Hoskins, 24, is already establishing records in just 118 at-bats. He’s lighting it up with three separate streaks of at least three consecutive games with a home run. He’s also become the fastest player to hit 17 home runs in his major league career, doing so in just 33 games. The rookie made his long awaited debut August 10 after proving everything he has in the minors, smacking 67 homers between Reading and Lehigh Valley. After starting 0-10 at the plate, he’s settled in just fine.
Dubbed “Rhys Lightning”, Hoskins will be a key component to the Phillies chances of breaking even next year in which they face the always-tough American League East among the plethora of playoff-capable clubs. Hoskins’ power surge has already put him in competition as one of the most feared hitters in baseball, regardless of his team’s success. The Phillies have had no option but to play him full time this month, considering his prowess at the plate. Mackanin went as far as playing Hoskins in the outfield, a position he hasn’t played regularly in since freshman year of college before his promotion.
The rookie will eventually come back to earth from his torrid home run rate and batting line of .314/.442/.805 next year, but if he can keep up the power stroke over a full season, he has a legitimate chance to claim the Silver Slugger award, All Star game representative, and even be a dark horse for the National League Most Valuable Player awards. Before we get ahead of ourselves, let’s hope he can rank near the top in rookie of the year voting this year after his unprecedented start.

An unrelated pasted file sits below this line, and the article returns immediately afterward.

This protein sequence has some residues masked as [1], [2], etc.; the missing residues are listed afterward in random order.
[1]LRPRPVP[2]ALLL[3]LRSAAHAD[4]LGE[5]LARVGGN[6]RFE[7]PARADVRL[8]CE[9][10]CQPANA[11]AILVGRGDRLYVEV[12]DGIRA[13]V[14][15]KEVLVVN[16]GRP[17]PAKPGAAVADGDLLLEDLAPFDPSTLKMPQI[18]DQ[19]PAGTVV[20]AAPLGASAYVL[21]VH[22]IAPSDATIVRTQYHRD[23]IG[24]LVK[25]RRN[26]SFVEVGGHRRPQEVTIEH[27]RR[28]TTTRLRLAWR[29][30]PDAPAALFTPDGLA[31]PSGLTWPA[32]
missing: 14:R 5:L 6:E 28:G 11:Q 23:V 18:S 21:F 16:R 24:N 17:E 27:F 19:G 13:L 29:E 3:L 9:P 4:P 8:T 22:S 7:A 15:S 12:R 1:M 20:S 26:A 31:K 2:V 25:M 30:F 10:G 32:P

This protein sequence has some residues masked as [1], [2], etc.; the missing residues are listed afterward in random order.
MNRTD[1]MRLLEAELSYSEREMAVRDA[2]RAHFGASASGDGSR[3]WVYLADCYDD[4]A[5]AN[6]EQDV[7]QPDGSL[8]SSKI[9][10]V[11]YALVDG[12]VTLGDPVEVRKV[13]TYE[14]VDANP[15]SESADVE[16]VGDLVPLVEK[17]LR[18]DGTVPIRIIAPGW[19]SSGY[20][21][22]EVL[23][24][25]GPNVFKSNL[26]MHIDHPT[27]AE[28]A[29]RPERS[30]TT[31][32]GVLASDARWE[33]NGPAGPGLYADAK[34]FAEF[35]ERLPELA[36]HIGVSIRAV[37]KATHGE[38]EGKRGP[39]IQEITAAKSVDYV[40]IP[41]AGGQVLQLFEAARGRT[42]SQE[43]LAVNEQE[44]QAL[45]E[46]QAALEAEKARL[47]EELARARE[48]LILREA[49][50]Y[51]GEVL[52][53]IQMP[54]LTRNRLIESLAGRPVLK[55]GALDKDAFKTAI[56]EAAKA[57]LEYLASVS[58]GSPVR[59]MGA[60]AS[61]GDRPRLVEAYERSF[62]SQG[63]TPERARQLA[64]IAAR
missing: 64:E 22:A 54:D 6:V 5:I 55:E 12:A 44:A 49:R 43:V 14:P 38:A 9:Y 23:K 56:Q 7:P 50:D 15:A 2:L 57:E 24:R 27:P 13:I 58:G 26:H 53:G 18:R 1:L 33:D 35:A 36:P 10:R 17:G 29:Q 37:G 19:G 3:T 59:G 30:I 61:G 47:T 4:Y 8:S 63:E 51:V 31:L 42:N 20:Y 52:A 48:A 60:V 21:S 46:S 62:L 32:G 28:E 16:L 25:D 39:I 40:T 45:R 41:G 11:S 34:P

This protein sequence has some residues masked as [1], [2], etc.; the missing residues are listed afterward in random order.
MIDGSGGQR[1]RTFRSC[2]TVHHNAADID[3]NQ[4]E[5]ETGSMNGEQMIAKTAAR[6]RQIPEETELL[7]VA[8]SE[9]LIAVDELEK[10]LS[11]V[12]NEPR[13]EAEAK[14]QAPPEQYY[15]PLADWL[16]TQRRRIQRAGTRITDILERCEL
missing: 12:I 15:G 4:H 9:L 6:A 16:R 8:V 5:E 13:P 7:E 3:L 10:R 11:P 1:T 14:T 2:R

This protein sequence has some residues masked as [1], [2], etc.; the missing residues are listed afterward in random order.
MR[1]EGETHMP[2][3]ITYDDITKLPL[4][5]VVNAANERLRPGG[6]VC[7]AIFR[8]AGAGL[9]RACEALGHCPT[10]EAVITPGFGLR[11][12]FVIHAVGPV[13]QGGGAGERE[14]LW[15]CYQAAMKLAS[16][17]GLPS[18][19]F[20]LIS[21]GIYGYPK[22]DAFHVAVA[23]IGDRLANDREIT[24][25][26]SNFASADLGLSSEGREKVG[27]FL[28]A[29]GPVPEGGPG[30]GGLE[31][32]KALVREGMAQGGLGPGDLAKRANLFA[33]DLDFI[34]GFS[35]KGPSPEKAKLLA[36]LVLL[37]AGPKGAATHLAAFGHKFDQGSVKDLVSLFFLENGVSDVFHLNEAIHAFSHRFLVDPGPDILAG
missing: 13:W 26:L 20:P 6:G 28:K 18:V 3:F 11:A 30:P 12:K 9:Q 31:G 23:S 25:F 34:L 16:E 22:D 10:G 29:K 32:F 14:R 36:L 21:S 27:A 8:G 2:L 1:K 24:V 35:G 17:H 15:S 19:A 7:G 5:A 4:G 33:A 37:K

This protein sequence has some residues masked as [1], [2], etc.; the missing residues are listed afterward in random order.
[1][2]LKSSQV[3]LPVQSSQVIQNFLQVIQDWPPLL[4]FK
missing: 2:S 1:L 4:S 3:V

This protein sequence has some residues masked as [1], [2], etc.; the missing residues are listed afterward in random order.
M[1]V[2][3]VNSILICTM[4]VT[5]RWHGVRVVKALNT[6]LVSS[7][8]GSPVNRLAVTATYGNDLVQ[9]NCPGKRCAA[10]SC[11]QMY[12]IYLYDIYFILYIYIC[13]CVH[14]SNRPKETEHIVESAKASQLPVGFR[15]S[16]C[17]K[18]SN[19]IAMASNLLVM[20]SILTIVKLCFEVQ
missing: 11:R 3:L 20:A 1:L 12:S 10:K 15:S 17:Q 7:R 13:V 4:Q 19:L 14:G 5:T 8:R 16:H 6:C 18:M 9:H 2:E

Next season is all about making the leap forward. 2017 was a step backward with their performance, however, a great jump towards grooming the next slew of Phillies stars. Rebuilds take time, effort, and dedication. Going on six years since the inception of the rebuild and 10 years since the World Series championship, it’s time for the Phils to make the right moves. 2018 is critical for their prospects, and fans.
Since many of the future pieces have made their debuts and become more comfortable with the majors, it’s time to stop signing bridge arms like Jeremy Hellickson or Clay Buchholz and instead spend money to bring in a long-term player to mesh with Crawford, Nola, Alfaro, Hoskins, and the other young guns. It may not be time to get their ace yet, but they also can’t continue to piece together a starting rotation. Spend, spend, spend on pitching, continue growing the farm system through winter and spring ball, and look ahead- the end (of the playoff drought) is near.
The time is ripe to iron out the kinks, mold the team together, and set goals higher than simply “to win games.” I’m a believer in this young group. The 2018 Phillies can reach for .500 this coming season, potentially keeping up with the second wild card spot race.
What better time than the 10-year anniversary of the club’s second world championship to bring excitement back to Philadelphia baseball? Don’t look now, but the future is here.
Photo: Laura Nawrocik via Flickr